When it comes to investing, you have many options.  The key is to determine which ones are right for you. Once you have identified your specific goals, time horizon, and your appetite for risk, you can begin creating a solid investment plan. But first you need to understand the different types of investment options available.

If you’re looking for safe, low-risk investments that will pay you income, savings accounts, CDs, bonds or bond mutual funds are good options. Bonds and bond mutual funds carry more risk but also typically pay higher returns. These investments are also good for short-term goals (less than one year) because of their liquidity. If you’re looking for growth over a longer period of time, stocks and stock mutual funds are good choices. These investments don’t pay much income in the form of dividends. Instead, they reinvest corporate earnings to generate market share and stock value. They’re good for goals like retirement or college savings.

Here are some basic things to know about stocks, bonds and mutual funds:

When you buy stock, you’re buying ownership in a company. The more shares of stock you own, the more ownership you have in that company. Owning stock involves risk because the value of stocks can go up or down. This means that you could lose your money if the value is down when you decide to sell. On the other hand, if the value is up when you sell, you stand to make money. Even though their values may fluctuate daily, stocks tend to increase in value over time, which is why they are best for longer term goals such as retirement or a vacation home.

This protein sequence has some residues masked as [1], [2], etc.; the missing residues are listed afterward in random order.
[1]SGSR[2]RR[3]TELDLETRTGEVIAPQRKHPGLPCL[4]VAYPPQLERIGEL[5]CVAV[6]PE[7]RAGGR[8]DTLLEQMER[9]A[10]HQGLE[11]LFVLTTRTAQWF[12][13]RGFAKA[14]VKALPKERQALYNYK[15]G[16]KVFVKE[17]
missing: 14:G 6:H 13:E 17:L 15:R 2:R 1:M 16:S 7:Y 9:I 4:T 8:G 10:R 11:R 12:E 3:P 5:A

Buying a bond is like lending money to a company or the government. The bond is like an IOU and the company or government pays you interest on the money you have lent them. You get a stream of income, plus the face value of the bond when it matures. You don’t have to wait until the bond matures to sell it, but, like stocks, bonds can go up or down in value so there is some risk.

A mutual fund is a collection of many different individual stocks, bonds and money market accounts. Mutual funds allow you to invest at your own pace and often have a more stable rate of return than individual stocks or bonds. There are many types of mutual funds to choose from, so it is important to consult a financial professional to help you make a choice that works for you.

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When is the best time to buy stocks?

There is no right time to buy stocks. Once you have the funds available and have identified your goals, time horizon and risk tolerance, you’re ready to invest. That said, don’t jump in all at once. Instead, you should invest a set amount gradually over a period of time. Doing this will likely give you better returns in the long run. This is called dollar-cost-averaging. Here’s how it works:

Let’s say you have $1,000 to invest and have chosen a stock to buy. You should invest $100 each month into that stock rather than investing the entire $1,000 at once. Doing this reduces the risk of buying shares at the wrong time because you buy fewer shares when the price is higher and more when the price is lower. By dollar-cost-averaging, the average price per share that you end up purchasing will likely be lower and it’s always better to buy low.

Don’t try to time the market. You don’t have a crystal ball and you probably don’t have the time to watch stock prices all day, every day. That’s why you should set specific guidelines for buying and selling. Determine how much you’re willing to pay and at what point you are happy with the amount of gain an investment provides.  Even with dollar-cost-averaging, if a price is higher than you are willing to pay, don’t buy.

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Hi! I'm SVP of Financial Planning and Advisor Sherrie Krizic. Visit Financial Planning or give us a call at 877.367.5428. Our team is here to help.